Dividing Equity In the Marital Home in New Jersey

Once you have determined who owns the marital real estate, the next question is whether there is equity in the property to be distributed. Equity is the monetary value of the property if it were to be sold. A few examples will illustrate the concept of equity:

Example 1:

Husband and wife own a home worth $500,000

The bank is owed:$300,000

The equity To Be Distributed is:$200,000

If the property is sold Husband will receive $100,000 and Wife will receive $100,000.

 

Example 2:

Husband and wife own a home worth $300,000

The bank is owed:$300,000

The equity To Be Distributed is:$0

If the property is sold Husband will receive $0 and Wife will receive $0.

 

Example 3:

Husband and wife own a home worth $275,000

The bank is owed:$300,000

The equity To Be Distributed is:-$25,000 (negative equity)

If the property is sold Husband will owe $12,500 and Wife will owe $12,500.

 

Distribution of the Equity Through A Sale or Refinance Of the Property

Let’s look at Example 1. Since there is equity in the marital home it can be distributed to the parties in a few ways. The parties can agree to list the house for sale and split the proceeds after paying their share of the closing costs. Or one spouse can buy out the others interest in the property.

In the example above, let’s say that the wife wanted to remain in the house and the husband agreed to vacate and transfer his interest in the house to the wife. Assuming that wife has no other way to pay husband $100,000, and assuming that husband wants a full value buyout of his interest (he could always agree to accept less than full value), wife can buyout husband’s $100,000 interest by borrowing $100,000 against the equity in the property. Wife would accomplish this through a refinance. Essentially wife would be raising the loan on the house from $300,000 to $400,000, which would increase her monthly housing costs. However, she would now have 100% ownership of the house free and clear of the husband’s interests, and husband would be fully bought out and able to move on and get another property.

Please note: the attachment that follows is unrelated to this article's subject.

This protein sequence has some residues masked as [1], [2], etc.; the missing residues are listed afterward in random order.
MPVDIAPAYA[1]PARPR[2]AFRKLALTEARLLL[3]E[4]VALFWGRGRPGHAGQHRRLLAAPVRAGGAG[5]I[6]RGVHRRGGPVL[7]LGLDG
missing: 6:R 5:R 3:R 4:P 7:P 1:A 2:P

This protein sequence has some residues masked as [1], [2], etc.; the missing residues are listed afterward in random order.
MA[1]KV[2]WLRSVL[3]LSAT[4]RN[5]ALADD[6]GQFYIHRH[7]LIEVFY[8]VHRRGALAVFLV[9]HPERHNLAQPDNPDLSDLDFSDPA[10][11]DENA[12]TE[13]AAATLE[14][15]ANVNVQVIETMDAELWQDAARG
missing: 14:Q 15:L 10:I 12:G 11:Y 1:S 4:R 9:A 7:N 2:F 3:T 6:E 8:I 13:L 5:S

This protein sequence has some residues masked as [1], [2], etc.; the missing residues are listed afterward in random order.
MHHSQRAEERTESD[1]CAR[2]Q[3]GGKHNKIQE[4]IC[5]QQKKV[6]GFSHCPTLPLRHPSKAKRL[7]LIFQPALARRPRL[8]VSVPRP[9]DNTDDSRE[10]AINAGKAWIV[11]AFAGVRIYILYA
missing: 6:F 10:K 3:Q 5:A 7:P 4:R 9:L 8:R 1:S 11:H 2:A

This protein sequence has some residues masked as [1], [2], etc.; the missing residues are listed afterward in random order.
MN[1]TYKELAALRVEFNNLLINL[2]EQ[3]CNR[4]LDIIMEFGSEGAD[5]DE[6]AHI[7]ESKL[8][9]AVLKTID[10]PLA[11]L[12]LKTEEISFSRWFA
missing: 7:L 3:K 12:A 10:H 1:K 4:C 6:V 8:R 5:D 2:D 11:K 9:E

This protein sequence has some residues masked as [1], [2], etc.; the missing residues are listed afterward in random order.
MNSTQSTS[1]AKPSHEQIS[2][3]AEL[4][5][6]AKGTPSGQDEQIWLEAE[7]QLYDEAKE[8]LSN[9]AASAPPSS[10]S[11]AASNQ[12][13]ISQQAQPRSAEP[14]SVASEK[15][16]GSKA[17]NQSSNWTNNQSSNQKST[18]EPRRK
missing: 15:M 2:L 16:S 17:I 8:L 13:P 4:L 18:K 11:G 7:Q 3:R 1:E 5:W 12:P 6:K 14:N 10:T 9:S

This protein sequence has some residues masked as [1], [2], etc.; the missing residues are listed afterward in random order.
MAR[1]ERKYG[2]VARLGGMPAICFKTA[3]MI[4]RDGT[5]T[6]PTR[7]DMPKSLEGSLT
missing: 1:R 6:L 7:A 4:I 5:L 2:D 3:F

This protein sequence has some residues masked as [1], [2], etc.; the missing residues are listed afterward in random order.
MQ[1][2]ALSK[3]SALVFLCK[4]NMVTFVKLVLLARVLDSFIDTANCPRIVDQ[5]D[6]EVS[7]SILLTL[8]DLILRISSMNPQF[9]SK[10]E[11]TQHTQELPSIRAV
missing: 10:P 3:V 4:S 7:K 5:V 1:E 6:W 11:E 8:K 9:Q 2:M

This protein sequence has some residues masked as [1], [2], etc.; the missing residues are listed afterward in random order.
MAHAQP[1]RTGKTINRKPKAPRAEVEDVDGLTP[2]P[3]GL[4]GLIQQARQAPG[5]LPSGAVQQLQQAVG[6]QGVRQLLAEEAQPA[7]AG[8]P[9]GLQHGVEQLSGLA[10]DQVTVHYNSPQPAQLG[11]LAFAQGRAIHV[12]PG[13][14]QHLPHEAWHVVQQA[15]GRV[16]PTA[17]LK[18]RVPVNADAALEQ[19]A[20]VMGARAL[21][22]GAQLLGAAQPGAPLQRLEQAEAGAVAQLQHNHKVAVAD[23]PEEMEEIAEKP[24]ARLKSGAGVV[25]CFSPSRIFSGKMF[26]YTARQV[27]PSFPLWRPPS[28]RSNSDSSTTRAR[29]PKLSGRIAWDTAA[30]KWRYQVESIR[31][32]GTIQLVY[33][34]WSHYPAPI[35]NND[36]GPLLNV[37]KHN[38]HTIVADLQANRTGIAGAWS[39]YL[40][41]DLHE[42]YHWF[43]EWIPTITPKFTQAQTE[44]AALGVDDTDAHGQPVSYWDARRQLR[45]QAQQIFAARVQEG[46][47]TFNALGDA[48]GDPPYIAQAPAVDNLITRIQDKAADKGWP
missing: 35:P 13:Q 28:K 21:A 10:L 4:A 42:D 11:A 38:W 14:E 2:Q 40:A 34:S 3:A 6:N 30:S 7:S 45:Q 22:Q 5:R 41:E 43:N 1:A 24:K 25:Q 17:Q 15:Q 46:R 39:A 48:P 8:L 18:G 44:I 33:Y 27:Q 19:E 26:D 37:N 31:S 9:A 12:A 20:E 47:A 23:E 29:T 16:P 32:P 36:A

However, let’s say wife cannot refinance the property into her sole name due to her credit being sub-par, or the equity being insufficient to meet the bank’s lending requirements, or because she does not want to go further into debt due to a refinance. If she has the income she may be able to pay husband for his equity on a monthly basis. For example, if husband’s equity in the house is $100,000 wife may be able to pay him $20,000 per year for five years to buy him out. Alternatively, if husband owes wife alimony or child support she may be able to use that stream of income as an offset against monies that she owes husband for the house. For instance, if husband owes wife $20,000 in alimony for 5 years, wife can propose that husband keep his income and sign the house over to her. Using the same logic, if wife is entitled to a portion of husband’s retirement assets, or a portion of husband’s financial assets, she can offset her entitlement to a portion of husband’s assets against husband’s interest in the house.

Timing of Distribution of Equity

Once the method of distributing the house is agreed upon, the next issue to tackle is the timing of the distribution. The parties are free to agree on the timeline that they will use to distribute the equity in the property. One option is for the refinance or sale to take place on a short timeline of 3 – 6 months. Another option is to stretch out the timeline to 18 months – 2 years or longer, if both parties agree.

The timing of the distribution is influenced by a number of factors. If husband is vacating the property and he needs the buyout money to buy another place, the timeline for distribution may be shorter. If the parties have children in school and/or the children are nearing graduation from high school, the timeline may be longer. (See related blog post).

Whatever your individual circumstances, do not hesitate to contact me if you have any questions about how to divide the equity in your house as you separate or divorce. If you live in Bergen, Hudson, Passaic, or Essex county, and you need a divorce lawyer who has experience in resolving issues relating to how best to divide equity in the marital home, give me a call at 201-731-3086. Or e-mail me using the e-mail contact form. The consultation is free.